By Noe Gutierrez
The long awaited second release, The Devil I Know, from the now interstate band Caxton will be available on vinyl and digital platforms everywhere Saturday, March 30, 2019. Christina Reyes, vocals and keyboards, Adam Surdin, guitar, Brett McLaughlin, bass and Brian Pelletier, drums, are seemingly distant from their 2011 release, Plotting A Murder, but they continue where they left off and then some. The album is liberal Caxton and its members have illustrated what you can achieve with durability, devotion, mutual discernment and appreciation in long distance relationships. Caxton provided Coachella Valley Weekly with a mastered version of the album. Below is our review.
The Devil I Know
You know you’re approaching enlightenment when your sound is distinct enough to be recognized by those first few notes. This is the next step in the evolution of Caxton. It’s dark and has that familiar Caxton stroke and strum while having an air of maturity both lyrically and musically. ‘Queen Christina’ is still one of our finest Coachella Valley voices despite her physical absence. We hail her here. This is the title track and first single. The video for this song are spliced excerpts from a black and white Dracula film. It’s a fitting pairing and analogous.
This is beyond ‘Third Wave Ska’. This continues not only the natural process of the band but of the genres of music they are capable of playing. It’s up-tempo and incorporates keyboards admirably. It has that happy-go-lucky inflection. Something tells me this is more than just a women’s liberation anthem, “This won’t be the last time you see me.”
Inspired By the Liar
The intro is trippy and ‘cybertronic’ leading into guitar. Explicitly a straight-up rock song and Surdin’s guitar skills are illuminated here as it transitions to a more mellow sensation and back again. The lyrics tell the tale of how we can be stirred by the borderline personality type, “It is impressive though, how there’s no shame.”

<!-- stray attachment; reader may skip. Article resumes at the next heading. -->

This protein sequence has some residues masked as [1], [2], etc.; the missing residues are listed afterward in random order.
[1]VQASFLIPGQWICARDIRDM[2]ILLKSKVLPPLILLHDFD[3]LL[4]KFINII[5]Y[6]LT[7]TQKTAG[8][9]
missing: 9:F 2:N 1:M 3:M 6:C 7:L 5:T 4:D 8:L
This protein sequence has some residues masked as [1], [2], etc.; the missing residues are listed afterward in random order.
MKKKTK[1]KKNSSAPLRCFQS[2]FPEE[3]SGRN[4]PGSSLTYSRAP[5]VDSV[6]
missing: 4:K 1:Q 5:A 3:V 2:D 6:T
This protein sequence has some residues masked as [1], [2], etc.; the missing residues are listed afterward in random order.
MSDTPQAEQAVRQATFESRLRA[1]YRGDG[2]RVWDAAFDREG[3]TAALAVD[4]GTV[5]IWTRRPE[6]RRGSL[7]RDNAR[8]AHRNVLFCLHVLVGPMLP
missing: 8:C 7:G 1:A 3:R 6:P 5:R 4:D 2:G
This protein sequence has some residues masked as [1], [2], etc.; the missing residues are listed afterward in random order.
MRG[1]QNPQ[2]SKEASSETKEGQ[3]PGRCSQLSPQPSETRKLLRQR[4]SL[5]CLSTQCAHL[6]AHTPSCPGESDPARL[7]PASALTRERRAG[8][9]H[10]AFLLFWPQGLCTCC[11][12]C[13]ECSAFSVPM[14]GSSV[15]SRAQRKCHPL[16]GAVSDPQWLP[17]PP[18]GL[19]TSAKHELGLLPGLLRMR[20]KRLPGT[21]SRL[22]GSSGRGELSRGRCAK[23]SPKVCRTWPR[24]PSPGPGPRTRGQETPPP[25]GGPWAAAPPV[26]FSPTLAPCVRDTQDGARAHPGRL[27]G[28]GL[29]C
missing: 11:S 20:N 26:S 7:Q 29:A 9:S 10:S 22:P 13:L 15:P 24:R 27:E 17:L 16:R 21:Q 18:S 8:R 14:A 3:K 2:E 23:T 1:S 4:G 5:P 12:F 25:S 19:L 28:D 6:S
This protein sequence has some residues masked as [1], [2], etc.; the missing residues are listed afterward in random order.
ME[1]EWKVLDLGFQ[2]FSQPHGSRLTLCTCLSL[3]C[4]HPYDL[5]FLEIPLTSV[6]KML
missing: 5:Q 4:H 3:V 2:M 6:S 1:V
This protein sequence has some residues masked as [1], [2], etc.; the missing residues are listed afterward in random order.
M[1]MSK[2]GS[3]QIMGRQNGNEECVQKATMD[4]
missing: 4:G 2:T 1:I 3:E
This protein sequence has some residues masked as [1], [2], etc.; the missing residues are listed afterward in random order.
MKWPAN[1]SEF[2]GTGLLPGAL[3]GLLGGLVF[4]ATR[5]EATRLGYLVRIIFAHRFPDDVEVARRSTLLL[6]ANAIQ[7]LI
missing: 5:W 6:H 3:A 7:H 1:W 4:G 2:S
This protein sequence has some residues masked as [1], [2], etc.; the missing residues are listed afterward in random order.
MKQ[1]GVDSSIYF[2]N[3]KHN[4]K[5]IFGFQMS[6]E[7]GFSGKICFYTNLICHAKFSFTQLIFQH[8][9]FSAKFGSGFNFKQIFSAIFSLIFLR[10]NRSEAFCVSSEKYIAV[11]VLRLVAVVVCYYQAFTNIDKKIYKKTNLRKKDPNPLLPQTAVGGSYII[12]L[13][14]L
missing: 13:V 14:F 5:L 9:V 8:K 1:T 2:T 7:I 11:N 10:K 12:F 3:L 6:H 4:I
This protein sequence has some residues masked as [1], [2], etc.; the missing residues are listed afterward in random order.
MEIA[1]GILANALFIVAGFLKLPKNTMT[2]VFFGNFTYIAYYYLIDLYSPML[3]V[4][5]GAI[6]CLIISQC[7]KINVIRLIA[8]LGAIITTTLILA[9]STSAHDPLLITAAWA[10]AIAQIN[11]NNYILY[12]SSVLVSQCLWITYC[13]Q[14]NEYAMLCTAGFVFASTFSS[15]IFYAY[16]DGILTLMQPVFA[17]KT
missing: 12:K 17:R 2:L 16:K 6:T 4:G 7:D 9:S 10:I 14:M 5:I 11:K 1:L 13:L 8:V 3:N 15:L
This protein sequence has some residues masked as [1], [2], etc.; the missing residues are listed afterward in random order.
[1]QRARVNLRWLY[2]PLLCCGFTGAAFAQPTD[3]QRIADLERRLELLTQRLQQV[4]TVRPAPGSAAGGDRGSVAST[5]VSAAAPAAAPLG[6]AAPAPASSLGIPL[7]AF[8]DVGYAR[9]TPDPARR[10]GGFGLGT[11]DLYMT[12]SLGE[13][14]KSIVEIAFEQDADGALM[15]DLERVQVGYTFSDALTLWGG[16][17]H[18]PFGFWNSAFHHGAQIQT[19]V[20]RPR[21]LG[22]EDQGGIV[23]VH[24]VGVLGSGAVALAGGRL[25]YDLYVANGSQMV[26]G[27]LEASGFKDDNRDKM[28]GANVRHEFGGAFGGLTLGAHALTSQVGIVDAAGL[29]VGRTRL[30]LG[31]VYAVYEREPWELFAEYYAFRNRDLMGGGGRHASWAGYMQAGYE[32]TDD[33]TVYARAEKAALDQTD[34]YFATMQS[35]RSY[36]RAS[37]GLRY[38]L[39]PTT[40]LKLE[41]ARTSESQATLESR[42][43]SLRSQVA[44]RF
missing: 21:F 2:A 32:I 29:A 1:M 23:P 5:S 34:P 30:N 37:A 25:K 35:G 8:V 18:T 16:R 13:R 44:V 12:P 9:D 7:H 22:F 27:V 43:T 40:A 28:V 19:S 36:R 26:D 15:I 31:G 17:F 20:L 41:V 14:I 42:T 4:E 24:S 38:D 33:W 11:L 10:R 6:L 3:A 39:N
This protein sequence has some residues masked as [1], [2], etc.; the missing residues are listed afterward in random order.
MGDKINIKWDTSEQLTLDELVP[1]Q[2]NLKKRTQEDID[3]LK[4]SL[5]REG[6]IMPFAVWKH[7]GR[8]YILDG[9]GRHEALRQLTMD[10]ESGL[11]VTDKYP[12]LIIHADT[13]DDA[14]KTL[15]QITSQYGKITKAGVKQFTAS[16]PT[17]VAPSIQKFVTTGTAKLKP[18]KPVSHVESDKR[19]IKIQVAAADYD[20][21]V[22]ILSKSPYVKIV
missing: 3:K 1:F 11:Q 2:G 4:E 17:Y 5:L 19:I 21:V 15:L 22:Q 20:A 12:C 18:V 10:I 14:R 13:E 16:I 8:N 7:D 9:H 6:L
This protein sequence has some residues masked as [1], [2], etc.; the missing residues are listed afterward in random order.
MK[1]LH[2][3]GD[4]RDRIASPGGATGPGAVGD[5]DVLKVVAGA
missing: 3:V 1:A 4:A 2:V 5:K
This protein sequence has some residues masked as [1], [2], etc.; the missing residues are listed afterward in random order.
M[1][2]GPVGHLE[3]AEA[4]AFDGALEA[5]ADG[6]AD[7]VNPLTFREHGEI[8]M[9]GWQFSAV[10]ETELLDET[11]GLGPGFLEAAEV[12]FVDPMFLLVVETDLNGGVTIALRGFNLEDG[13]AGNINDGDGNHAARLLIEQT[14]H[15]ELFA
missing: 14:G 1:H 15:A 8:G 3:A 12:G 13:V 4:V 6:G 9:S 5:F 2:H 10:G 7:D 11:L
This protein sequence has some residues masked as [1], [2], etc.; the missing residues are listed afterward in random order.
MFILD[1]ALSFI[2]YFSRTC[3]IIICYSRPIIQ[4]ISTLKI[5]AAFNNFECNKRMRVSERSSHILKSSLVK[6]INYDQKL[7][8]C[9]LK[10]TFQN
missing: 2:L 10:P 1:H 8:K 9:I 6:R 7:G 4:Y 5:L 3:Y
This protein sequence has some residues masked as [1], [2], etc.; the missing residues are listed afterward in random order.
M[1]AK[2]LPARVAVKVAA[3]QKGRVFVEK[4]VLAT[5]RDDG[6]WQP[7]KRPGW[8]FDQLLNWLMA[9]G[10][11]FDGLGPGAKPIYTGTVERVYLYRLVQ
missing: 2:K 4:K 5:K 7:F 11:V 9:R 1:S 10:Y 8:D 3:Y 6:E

McLaughlin’s running bass line kills. A more sinister resonance here. There’s a thickness and misery accent to this tune. Reyes has that ability to vacillate between genres, vocal styles and registers. She intuitively fits her delivery with the character of the song. She lays down what the song needs.
Maybe Next Time
A reason why I carry on about Caxton to anyone who will listen. This song fits in the scheme of the album for me because I’m extremely familiar with it. I first heard Caxton in the late 2000’s and I’ve been under the influence of their sound ever since. This mellow anthemic message of possibility is, dare I say, vintage Caxton.
Opening scene: I picture a dinner crowd. You hear the keyboards, strings, and vocals from Reyes. Pan to Reyes sitting on a horse on a carousel dolled up in French garb. Jump cut to the band performing once the playful beat kicks in. Its lyrics, “It’s pretty simple, so many people seem to find a way, to keep the lights on while eating bonbons,” reveals the tough times in a relationship and how just getting through the day is an accomplishment. Out of sight vocal harmonies from Reyes.
What We’re Made Of (Old News)
Heavy drum roll and build up by Pelletier that welcomes the punk aspect of Caxton rolling into their representative alternative indie feel. A more optimistic theme with the lyrics, “We’ve got this far not to succeed.” One of my favorite songs thanks to the synchrony between Surdin’s guitar and Reyes’ vocals.
The Man Behind It All
Epic song. Gives me the Beatles-esque vibration. I have witnessed Reyes standing playing her keyboard and wail in the most standout way. She and the band are distinctive in their live performances and we have proven that we don’t know what we’ve got until it’s gone. The Coachella Valley is in for a treat on 3/30/19 at the Date Shed in Indio, CA.
A gallop-type tempo with a Country/Americana sound. Reyes begins by singing, “They’re in an uproar, start seeking shelter this is bound to be a war, it’s in their blood, it’s in their toes and it’s in their bones and it’s the only thing they’re hungry for,” then she replaces the pronouns “they’re” and “their” with “we’re” “our”. Presumably communicating that if you can’t beat ‘em, join ‘em!
The perennial funky closer. The song appears to be an ode to that person who believes they are the shit. It has that 80’s buzz with synth sounds and syncopated lyrics, “Aren’t we so lucky to breathe the same air as you?” It’s condescending and sarcastic spirit is a welcome finish to the culmination of Caxton’s victorious sophomoric effort.
The Devil I Know (Official Music Video)